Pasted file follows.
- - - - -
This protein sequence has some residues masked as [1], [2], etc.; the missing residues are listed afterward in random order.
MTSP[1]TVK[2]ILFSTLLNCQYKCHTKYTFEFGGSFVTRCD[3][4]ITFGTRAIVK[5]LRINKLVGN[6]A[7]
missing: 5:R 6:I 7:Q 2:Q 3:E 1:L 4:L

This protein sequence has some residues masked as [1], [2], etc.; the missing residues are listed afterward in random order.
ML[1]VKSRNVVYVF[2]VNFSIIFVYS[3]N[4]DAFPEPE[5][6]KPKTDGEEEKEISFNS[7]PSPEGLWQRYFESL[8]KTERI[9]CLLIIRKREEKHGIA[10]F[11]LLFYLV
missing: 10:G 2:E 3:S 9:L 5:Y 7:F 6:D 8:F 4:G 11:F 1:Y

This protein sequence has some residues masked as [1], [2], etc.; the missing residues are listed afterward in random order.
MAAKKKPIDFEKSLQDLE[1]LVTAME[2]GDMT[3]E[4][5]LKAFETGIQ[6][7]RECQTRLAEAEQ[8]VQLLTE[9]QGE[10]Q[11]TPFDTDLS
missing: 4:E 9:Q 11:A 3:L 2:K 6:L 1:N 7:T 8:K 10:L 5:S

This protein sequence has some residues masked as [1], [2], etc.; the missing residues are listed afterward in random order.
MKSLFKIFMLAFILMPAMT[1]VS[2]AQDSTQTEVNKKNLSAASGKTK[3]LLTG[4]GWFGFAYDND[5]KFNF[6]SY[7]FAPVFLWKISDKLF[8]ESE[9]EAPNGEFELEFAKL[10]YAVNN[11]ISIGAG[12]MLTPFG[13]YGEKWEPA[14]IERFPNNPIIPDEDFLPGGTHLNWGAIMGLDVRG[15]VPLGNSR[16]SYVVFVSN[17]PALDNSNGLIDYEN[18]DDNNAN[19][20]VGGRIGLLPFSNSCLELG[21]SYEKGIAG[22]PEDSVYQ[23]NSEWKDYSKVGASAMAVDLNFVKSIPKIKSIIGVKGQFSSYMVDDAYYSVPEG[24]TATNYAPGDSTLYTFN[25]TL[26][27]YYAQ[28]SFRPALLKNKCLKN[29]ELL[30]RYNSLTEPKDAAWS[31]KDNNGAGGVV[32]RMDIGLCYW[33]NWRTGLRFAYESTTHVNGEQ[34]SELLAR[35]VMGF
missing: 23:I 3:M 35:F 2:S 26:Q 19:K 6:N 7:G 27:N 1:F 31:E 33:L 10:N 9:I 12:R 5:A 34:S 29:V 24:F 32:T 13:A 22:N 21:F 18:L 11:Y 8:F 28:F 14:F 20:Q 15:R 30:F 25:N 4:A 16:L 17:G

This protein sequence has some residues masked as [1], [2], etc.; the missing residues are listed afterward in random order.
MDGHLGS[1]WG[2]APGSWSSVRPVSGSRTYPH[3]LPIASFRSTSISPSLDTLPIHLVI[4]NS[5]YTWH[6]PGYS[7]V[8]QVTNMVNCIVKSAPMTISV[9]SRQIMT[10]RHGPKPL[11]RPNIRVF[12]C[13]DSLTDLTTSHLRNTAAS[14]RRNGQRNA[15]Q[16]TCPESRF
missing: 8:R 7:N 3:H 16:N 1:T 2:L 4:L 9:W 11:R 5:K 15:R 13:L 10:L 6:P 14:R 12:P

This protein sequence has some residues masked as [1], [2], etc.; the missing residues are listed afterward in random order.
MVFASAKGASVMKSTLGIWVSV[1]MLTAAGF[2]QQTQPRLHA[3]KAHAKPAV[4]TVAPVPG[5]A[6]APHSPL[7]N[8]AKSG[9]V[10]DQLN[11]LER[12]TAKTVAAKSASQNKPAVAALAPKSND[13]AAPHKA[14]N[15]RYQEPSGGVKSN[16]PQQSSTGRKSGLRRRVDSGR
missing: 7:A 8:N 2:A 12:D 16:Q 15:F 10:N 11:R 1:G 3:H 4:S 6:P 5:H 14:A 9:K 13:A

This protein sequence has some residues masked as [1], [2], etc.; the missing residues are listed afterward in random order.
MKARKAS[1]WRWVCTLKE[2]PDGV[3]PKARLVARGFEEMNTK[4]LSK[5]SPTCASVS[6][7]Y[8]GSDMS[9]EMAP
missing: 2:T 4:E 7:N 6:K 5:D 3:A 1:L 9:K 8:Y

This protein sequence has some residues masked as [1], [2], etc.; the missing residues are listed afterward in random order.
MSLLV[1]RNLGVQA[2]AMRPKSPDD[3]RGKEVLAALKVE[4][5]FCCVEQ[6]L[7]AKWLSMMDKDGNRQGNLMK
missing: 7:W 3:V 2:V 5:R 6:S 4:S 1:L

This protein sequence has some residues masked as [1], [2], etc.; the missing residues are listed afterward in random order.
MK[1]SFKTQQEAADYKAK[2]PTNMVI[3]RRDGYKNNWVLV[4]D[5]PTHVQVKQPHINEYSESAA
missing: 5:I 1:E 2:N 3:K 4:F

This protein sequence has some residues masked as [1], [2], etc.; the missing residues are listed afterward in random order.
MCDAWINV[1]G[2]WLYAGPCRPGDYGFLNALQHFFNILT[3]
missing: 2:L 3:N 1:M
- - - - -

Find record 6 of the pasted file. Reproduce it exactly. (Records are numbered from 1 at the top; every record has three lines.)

This protein sequence has some residues masked as [1], [2], etc.; the missing residues are listed afterward in random order.
MVFASAKGASVMKSTLGIWVSV[1]MLTAAGF[2]QQTQPRLHA[3]KAHAKPAV[4]TVAPVPG[5]A[6]APHSPL[7]N[8]AKSG[9]V[10]DQLN[11]LER[12]TAKTVAAKSASQNKPAVAALAPKSND[13]AAPHKA[14]N[15]RYQEPSGGVKSN[16]PQQSSTGRKSGLRRRVDSGR
missing: 7:A 8:N 2:A 12:D 16:Q 15:F 10:N 11:R 1:G 3:H 4:S 6:P 5:H 14:A 9:K 13:A